Once Santa had our money we were allowed into the forest proper and before long were pulling up next to the vistor’s centre and our reason for coming, the bike hire. It’s been about twelve years since either of us were last on a bike but there’s that phrase isn’t there “it’s like riding a bike” which seems to imply that once you know how to ride a bike you’ll be absolutely fine if you’re ever given a two-wheeled mode of transport again. As we jumped onto the saddles of our professional looking mountain bikes we started to think that it really was like riding a bike. Our glances at each other said “ha ha, we are on the bikes. Nothing can stop us now.” We weren’t moving at this stage. We were completely stationary. Outside the rental place. Waiting for the bike person to tell us which way to go for our route. Showing us the map, we were shown a route of approximately seven miles, taking about two hours to complete. “It starts off a little steeply, but it’s well worth it. You can push your bikes up there if you want, but the ride down is well worth it.”
It’s important at this point to make it clear that when we went into the shop we were not in disguise. We didn’t send in two people who weren’t us. We actually went in the shop. We spoke with the man, requested two bikes and a route suitable for people who were a) not very fit b) hadn’t ridden a bike in ages and just wanted to get back into it.
That doesn’t explain, then, how we came to be guided onto the blue route. A steep, windy uphill section which, at some point, levels out onto a forest track. The blue route we later find out, having stopped to die by the roadside, is an intermediate route. Nothing about either of us screams intermediate. Nothing. We tried riding the bike in the courtyard area a bit before we set off and “its like riding a bike” is, apparently, another way of saying “shaking like a shitting dog”. We were wobbly as hell, veering off to the side, shaking like leaves and generally not screaming out “intermediate.” But there we were, on the intermediate trail, pushing our bikes up the hill because we’d been promised it was worth it. We’d occasionally get on the bikes and try to ride a little but our natural tendency to shake and veer widely, coupled with the sharpness of the brakes, threatened to throw us to our doom with ever turn of the pedals. What we’d done, essentially, is paid £25 each for the pleasure of pushing a bike alongside us. Once we reached the top of the hill and were on a forest track it got a lot better – we were able to ride and had room to veer off a little here and there, without the prospect of ending up tumbling down an incredibly steep hill.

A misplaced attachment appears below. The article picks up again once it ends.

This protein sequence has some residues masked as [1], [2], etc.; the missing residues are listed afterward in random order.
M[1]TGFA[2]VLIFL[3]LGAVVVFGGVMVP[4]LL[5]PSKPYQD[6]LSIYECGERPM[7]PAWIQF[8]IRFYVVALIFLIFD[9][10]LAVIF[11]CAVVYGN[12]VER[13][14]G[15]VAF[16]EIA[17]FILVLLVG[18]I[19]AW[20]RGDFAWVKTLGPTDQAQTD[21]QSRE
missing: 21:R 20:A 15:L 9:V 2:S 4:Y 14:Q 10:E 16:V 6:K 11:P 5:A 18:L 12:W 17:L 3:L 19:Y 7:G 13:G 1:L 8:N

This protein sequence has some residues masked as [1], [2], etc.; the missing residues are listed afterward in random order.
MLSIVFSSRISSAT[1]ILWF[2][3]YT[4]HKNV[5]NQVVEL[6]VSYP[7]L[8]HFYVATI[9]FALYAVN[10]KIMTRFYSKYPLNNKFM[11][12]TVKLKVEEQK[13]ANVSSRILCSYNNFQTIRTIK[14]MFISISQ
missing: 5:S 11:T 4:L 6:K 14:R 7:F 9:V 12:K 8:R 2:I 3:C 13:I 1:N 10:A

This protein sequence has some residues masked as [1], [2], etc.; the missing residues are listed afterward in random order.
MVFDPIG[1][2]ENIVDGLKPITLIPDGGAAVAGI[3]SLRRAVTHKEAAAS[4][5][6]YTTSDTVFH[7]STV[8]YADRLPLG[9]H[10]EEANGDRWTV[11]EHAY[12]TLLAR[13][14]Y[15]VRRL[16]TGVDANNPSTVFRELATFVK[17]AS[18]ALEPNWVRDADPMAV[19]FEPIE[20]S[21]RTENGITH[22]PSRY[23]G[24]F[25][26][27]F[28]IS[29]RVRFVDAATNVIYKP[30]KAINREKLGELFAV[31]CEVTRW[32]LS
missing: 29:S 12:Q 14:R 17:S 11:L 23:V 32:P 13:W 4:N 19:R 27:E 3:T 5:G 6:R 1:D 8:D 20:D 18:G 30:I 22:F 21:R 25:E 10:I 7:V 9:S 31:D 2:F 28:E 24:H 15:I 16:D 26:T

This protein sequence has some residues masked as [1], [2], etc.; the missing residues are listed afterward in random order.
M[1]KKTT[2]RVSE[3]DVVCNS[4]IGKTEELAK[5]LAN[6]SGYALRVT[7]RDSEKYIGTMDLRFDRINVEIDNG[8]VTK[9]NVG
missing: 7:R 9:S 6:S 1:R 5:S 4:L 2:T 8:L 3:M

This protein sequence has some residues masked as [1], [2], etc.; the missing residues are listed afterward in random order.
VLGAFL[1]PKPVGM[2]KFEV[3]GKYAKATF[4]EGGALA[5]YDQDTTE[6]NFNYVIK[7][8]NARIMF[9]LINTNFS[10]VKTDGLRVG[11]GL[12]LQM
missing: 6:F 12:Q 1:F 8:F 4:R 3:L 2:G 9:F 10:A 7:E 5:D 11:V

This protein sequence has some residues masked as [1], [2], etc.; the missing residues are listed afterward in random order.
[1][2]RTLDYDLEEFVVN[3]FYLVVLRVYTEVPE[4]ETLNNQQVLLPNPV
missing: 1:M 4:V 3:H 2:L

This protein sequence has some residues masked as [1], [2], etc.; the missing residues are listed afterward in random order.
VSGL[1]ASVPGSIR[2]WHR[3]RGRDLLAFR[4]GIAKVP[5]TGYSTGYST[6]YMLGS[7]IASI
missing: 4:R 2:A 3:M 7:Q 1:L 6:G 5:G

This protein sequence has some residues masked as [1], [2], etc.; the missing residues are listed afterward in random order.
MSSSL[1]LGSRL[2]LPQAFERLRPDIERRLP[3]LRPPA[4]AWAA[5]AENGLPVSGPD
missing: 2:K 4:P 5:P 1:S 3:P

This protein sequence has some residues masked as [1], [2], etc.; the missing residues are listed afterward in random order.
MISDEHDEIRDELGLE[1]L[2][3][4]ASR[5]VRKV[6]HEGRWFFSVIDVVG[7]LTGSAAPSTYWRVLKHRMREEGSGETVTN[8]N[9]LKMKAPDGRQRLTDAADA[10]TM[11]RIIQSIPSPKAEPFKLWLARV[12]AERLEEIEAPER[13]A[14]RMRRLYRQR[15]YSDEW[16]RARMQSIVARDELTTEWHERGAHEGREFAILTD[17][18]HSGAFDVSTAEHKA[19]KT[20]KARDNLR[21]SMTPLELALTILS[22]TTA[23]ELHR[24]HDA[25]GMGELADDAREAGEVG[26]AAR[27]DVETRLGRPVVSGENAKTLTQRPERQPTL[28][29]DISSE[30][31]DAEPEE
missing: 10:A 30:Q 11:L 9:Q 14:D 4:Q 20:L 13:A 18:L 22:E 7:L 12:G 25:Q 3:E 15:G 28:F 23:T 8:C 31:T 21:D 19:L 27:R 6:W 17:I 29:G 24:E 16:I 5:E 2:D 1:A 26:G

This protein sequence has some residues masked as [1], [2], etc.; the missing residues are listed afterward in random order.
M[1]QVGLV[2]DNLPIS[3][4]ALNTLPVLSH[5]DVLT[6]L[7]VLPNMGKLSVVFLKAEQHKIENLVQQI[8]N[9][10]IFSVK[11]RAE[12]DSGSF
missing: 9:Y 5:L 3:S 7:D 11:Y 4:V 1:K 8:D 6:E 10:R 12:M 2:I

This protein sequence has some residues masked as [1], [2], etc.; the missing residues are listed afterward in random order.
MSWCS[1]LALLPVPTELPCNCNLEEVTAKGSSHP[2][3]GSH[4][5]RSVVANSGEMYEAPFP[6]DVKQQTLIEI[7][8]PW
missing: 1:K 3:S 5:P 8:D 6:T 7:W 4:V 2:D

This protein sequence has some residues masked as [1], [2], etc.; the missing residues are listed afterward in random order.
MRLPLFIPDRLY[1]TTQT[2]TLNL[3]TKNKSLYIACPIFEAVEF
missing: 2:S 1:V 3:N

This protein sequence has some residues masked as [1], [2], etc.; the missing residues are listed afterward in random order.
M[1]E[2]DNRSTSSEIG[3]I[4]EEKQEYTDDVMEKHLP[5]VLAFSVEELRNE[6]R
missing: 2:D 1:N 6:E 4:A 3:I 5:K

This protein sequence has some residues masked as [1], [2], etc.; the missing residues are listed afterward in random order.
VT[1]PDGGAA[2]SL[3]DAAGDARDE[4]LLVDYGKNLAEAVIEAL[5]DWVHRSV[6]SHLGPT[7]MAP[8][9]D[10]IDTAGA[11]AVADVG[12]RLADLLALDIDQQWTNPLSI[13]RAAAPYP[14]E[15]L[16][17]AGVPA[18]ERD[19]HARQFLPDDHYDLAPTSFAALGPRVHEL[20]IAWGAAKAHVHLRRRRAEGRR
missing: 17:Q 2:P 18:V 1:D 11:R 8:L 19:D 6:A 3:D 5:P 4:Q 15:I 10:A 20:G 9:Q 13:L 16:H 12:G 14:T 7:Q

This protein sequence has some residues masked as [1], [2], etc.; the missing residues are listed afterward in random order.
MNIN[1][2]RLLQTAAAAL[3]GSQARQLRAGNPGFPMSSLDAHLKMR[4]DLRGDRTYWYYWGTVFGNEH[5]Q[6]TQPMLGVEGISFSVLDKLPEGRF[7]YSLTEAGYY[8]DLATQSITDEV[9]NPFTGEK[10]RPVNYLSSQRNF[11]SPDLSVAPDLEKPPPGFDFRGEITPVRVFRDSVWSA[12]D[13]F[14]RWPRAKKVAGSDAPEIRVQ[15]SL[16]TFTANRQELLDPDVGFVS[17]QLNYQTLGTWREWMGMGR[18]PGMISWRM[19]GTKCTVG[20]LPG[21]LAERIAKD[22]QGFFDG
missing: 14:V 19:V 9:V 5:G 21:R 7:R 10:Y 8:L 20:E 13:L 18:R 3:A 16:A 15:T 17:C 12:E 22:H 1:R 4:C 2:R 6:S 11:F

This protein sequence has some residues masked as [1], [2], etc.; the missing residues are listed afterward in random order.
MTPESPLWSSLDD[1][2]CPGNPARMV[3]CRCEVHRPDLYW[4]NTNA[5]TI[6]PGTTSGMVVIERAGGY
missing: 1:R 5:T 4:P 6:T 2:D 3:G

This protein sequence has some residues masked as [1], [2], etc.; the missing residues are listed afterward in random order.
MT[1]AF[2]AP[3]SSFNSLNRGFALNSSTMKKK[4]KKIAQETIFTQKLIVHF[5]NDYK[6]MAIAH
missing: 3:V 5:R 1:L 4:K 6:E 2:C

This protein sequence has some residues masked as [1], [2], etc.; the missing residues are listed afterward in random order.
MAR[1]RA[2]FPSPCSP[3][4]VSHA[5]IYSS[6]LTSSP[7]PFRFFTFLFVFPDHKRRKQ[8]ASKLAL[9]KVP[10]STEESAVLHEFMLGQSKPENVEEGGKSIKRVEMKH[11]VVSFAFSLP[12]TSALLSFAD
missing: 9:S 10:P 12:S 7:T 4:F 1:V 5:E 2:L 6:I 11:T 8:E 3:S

It was a two hour bike trail. By this point we’d be gone about 40 minutes and had done almost none of it. We were knackered, sweating and somewhere close to death (I may exaggerate slightly, but it was quite draining – especially as it was boiling hot as well). It was about now that the chain on my bike broke. Of natural causes, I hasten to add. I didn’t attack it with anything to cause it to snap. It just broke. Maybe it was God intervening in our plight, looking down on us and saying “no, my children”. Or, more likely, the chain had been snagged on something during the push uphill and was weakened. Or maybe I just don’t know my own strength. Whatever the reason, our ride was over.
So we turned round, and pushed our £25 walking companions back down the hill we’d just spent an eternity walking up. All the way to the bike hire place, we pushed out faithful friends. On the way back I had a quick look at the map. That’s when I learnt that the blue route was intermediate and quite clearly out of our depth. There was a lovely green route following the route of the river. We should have been doing that. We’d probably have been ok on that. There was less chance of death on the green route. No steep hills to accidentally plunge off. That route didn’t have any TTFs. The blue route did. I didn’t even know what a TTF was. It turns out it’s a tactical terrain feature. In laymans terms it’s a bit of the track that makes you swear when you get up to it – or something that would make your groinal area impact with the bike in a way that’s less than desirable. It’s not something that two unprofessional cyclists should be attempting, that’s for sure.
When we got back to the shop the bike hire people offered us more bikes.
We politely refused.